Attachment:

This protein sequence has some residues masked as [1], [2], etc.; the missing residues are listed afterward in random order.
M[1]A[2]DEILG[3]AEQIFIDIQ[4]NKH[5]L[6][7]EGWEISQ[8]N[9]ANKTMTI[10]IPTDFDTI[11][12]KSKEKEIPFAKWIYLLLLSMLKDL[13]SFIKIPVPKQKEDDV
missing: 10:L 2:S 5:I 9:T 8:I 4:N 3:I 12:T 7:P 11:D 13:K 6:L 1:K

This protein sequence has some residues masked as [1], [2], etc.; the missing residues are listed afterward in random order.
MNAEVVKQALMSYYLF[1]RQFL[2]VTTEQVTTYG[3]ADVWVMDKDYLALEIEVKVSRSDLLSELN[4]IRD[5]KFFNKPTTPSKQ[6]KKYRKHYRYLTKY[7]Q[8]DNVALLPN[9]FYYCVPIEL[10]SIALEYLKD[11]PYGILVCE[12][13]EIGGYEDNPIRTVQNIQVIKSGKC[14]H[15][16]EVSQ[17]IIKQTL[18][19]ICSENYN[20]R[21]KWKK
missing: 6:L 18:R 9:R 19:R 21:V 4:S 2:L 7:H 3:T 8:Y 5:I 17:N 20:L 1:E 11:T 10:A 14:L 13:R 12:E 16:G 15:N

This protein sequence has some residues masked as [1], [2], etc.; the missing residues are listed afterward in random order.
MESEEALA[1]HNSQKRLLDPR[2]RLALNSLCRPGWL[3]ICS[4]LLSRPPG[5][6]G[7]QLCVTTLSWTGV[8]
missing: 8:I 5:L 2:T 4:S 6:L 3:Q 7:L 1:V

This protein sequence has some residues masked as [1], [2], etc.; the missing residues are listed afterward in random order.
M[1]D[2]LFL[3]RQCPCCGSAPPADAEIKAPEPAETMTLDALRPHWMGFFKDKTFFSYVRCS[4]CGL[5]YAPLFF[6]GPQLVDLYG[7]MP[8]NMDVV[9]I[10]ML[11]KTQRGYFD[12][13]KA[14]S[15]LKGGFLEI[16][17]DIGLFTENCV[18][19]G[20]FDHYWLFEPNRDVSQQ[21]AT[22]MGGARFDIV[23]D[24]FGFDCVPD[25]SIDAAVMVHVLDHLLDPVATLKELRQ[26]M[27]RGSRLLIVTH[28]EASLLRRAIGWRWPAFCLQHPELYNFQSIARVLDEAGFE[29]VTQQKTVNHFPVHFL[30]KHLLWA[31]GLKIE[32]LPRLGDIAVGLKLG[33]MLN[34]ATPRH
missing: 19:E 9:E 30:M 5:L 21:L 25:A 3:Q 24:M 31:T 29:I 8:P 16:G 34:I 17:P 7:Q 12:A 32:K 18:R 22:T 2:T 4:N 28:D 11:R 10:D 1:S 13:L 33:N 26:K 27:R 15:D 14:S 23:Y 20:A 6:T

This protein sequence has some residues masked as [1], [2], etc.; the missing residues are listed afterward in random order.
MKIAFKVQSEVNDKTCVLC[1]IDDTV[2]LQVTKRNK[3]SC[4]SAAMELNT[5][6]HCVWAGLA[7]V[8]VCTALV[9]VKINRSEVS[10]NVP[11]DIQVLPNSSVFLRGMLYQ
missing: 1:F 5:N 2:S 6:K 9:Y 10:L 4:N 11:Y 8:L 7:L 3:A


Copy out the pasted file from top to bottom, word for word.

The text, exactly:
This protein sequence has some residues masked as [1], [2], etc.; the missing residues are listed afterward in random order.
M[1]A[2]DEILG[3]AEQIFIDIQ[4]NKH[5]L[6][7]EGWEISQ[8]N[9]ANKTMTI[10]IPTDFDTI[11][12]KSKEKEIPFAKWIYLLLLSMLKDL[13]SFIKIPVPKQKEDDV
missing: 10:L 2:S 5:I 9:T 8:I 4:N 3:I 12:T 7:P 11:D 13:K 6:L 1:K

This protein sequence has some residues masked as [1], [2], etc.; the missing residues are listed afterward in random order.
MNAEVVKQALMSYYLF[1]RQFL[2]VTTEQVTTYG[3]ADVWVMDKDYLALEIEVKVSRSDLLSELN[4]IRD[5]KFFNKPTTPSKQ[6]KKYRKHYRYLTKY[7]Q[8]DNVALLPN[9]FYYCVPIEL[10]SIALEYLKD[11]PYGILVCE[12][13]EIGGYEDNPIRTVQNIQVIKSGKC[14]H[15][16]EVSQ[17]IIKQTL[18][19]ICSENYN[20]R[21]KWKK
missing: 6:L 18:R 9:R 19:R 21:V 4:S 2:L 7:H 3:T 8:Y 5:I 17:N 20:L 1:E 11:T 10:A 14:L 13:R 12:E 16:G 15:N

This protein sequence has some residues masked as [1], [2], etc.; the missing residues are listed afterward in random order.
MESEEALA[1]HNSQKRLLDPR[2]RLALNSLCRPGWL[3]ICS[4]LLSRPPG[5][6]G[7]QLCVTTLSWTGV[8]
missing: 8:I 5:L 2:T 4:S 6:L 3:Q 7:L 1:V

This protein sequence has some residues masked as [1], [2], etc.; the missing residues are listed afterward in random order.
M[1]D[2]LFL[3]RQCPCCGSAPPADAEIKAPEPAETMTLDALRPHWMGFFKDKTFFSYVRCS[4]CGL[5]YAPLFF[6]GPQLVDLYG[7]MP[8]NMDVV[9]I[10]ML[11]KTQRGYFD[12][13]KA[14]S[15]LKGGFLEI[16][17]DIGLFTENCV[18][19]G[20]FDHYWLFEPNRDVSQQ[21]AT[22]MGGARFDIV[23]D[24]FGFDCVPD[25]SIDAAVMVHVLDHLLDPVATLKELRQ[26]M[27]RGSRLLIVTH[28]EASLLRRAIGWRWPAFCLQHPELYNFQSIARVLDEAGFE[29]VTQQKTVNHFPVHFL[30]KHLLWA[31]GLKIE[32]LPRLGDIAVGLKLG[33]MLN[34]ATPRH
missing: 19:E 9:E 30:M 5:L 21:L 25:A 3:Q 24:M 31:T 29:I 8:P 16:G 34:I 17:P 7:Q 12:A 32:K 18:R 22:T 2:T 4:N 28:D 11:R 10:D 1:S 13:L 33:N 26:K 27:R 15:D 14:S 23:Y 20:A 6:T

This protein sequence has some residues masked as [1], [2], etc.; the missing residues are listed afterward in random order.
MKIAFKVQSEVNDKTCVLC[1]IDDTV[2]LQVTKRNK[3]SC[4]SAAMELNT[5][6]HCVWAGLA[7]V[8]VCTALV[9]VKINRSEVS[10]NVP[11]DIQVLPNSSVFLRGMLYQ
missing: 1:F 5:N 2:S 6:K 9:Y 10:L 4:N 11:Y 8:L 7:L 3:A